A pivotal character who arrives towards the end of the film is Jo’s grandfather, Bruno (Bruno Ganz). Within a few years he’d be deceased and the complex issues this film addresses would not embody the same degree of personal resonance or urgency. As it is, the whole premise feels somewhat out of synch even in the ’90s (it should have been set 10 to 15 years earlier), strains credulity a bit and at moments seems schematic.
The title spells it out, though interestingly enough there is a Club Amnesia, a hot EDM night spot in Berlin, and it’s precisely where Joe most wants to land a gig. One assumes the disco’s name references a druggy haze (sweet oblivion from the workaday world) that can be achieved there, but it’s hard not to read more into it. Of course, more than one image or symbol can be at play.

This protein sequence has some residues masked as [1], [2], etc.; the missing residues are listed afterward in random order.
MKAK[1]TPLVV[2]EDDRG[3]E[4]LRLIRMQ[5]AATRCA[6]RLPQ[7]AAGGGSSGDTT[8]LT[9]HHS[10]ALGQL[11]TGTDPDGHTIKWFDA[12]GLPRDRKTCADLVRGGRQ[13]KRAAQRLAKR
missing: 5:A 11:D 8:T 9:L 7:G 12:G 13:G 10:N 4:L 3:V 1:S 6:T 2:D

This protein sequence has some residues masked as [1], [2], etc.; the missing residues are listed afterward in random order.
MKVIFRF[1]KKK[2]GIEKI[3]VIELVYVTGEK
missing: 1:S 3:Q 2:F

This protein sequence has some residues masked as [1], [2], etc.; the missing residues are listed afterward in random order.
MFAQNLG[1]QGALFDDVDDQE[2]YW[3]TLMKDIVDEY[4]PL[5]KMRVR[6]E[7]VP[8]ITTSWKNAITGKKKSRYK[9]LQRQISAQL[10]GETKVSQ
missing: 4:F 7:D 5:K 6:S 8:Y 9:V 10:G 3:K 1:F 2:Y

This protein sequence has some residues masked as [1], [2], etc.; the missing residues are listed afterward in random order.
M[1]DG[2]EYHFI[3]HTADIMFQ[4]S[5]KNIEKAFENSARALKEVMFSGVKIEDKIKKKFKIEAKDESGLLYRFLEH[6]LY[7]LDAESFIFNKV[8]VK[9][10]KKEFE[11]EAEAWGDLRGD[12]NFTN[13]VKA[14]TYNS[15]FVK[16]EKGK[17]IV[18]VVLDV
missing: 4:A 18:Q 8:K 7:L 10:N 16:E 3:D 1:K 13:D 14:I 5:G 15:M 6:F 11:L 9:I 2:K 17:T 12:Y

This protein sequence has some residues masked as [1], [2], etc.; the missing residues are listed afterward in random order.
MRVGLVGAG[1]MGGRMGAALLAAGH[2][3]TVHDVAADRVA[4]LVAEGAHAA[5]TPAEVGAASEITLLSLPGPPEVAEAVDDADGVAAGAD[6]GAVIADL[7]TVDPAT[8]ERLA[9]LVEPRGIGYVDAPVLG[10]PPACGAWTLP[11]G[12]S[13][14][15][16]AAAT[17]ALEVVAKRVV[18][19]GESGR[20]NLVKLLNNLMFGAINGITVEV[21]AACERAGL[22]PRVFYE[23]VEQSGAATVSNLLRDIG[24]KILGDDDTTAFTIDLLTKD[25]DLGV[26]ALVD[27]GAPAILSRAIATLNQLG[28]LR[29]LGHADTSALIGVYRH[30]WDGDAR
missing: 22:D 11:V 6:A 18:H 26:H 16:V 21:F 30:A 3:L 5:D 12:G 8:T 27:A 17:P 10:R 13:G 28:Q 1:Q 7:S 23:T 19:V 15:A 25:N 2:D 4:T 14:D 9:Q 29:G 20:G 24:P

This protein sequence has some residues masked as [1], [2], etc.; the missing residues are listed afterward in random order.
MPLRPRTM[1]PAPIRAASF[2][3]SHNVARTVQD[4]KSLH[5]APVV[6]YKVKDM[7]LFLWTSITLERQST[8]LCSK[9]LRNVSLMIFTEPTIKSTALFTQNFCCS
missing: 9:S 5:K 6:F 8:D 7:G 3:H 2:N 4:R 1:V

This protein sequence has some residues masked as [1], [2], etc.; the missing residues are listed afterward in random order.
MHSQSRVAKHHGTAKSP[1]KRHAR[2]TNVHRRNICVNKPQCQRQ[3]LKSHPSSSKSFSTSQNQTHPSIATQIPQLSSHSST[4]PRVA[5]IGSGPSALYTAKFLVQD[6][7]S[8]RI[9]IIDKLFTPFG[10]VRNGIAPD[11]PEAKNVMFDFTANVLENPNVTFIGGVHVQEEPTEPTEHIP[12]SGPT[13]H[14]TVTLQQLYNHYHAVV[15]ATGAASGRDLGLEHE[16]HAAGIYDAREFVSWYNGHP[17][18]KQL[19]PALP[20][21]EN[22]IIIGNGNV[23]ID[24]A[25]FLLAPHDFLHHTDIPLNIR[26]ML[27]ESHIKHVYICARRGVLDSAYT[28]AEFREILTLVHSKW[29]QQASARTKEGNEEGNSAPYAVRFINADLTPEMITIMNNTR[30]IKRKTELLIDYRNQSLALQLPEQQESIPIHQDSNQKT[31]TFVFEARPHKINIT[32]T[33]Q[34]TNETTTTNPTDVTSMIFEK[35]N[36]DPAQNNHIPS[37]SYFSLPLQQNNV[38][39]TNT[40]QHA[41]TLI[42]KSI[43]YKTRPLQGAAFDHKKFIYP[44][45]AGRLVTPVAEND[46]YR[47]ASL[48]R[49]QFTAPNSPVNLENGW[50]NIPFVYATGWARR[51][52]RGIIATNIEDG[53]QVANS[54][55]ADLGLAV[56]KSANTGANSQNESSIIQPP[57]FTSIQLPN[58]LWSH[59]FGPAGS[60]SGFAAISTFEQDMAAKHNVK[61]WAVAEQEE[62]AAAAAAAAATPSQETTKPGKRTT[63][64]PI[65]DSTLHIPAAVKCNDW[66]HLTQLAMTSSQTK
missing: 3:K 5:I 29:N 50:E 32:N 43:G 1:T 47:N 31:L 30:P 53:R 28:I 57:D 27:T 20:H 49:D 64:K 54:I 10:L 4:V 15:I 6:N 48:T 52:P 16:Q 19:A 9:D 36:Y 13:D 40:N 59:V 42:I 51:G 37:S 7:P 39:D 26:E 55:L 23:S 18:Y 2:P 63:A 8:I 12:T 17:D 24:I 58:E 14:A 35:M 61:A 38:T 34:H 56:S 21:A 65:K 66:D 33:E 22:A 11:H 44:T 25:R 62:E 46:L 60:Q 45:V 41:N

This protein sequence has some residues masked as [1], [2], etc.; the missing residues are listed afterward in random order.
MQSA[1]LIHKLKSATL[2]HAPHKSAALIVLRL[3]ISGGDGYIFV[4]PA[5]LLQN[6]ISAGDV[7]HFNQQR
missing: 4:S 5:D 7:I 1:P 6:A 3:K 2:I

Martha, a Gentile, left her native country shortly before the outbreak of World War II and, revolted by Nazi atrocities, never returned. (Her story is not unlike that of Schroeder’s own mother and some have suggested the film is a tribute to her.) Throughout the movie, she reveals tidbits of autobiographical information including her intense feelings—perhaps made more intense through the distorting lens of memory and collective guilt—for a young Jewish man who played the cello and ultimately disappeared. Decades down the road, those experiences continue to define and silence her, now more so than ever. She’s atrophied.
Her friendship with the genial Jo, who justifiably feels no responsibility for what happened in Germany 60 years earlier, challenges not simply her moral universe but the core of her being. Still, when she meets his mother Elfriede (Corinna Kirchhoff) and grandfather Bruno, she can’t help wondering what they were doing during those years and almost immediately Bruno is spewing forth a convoluted and contradictory account of his activities as a German soldier.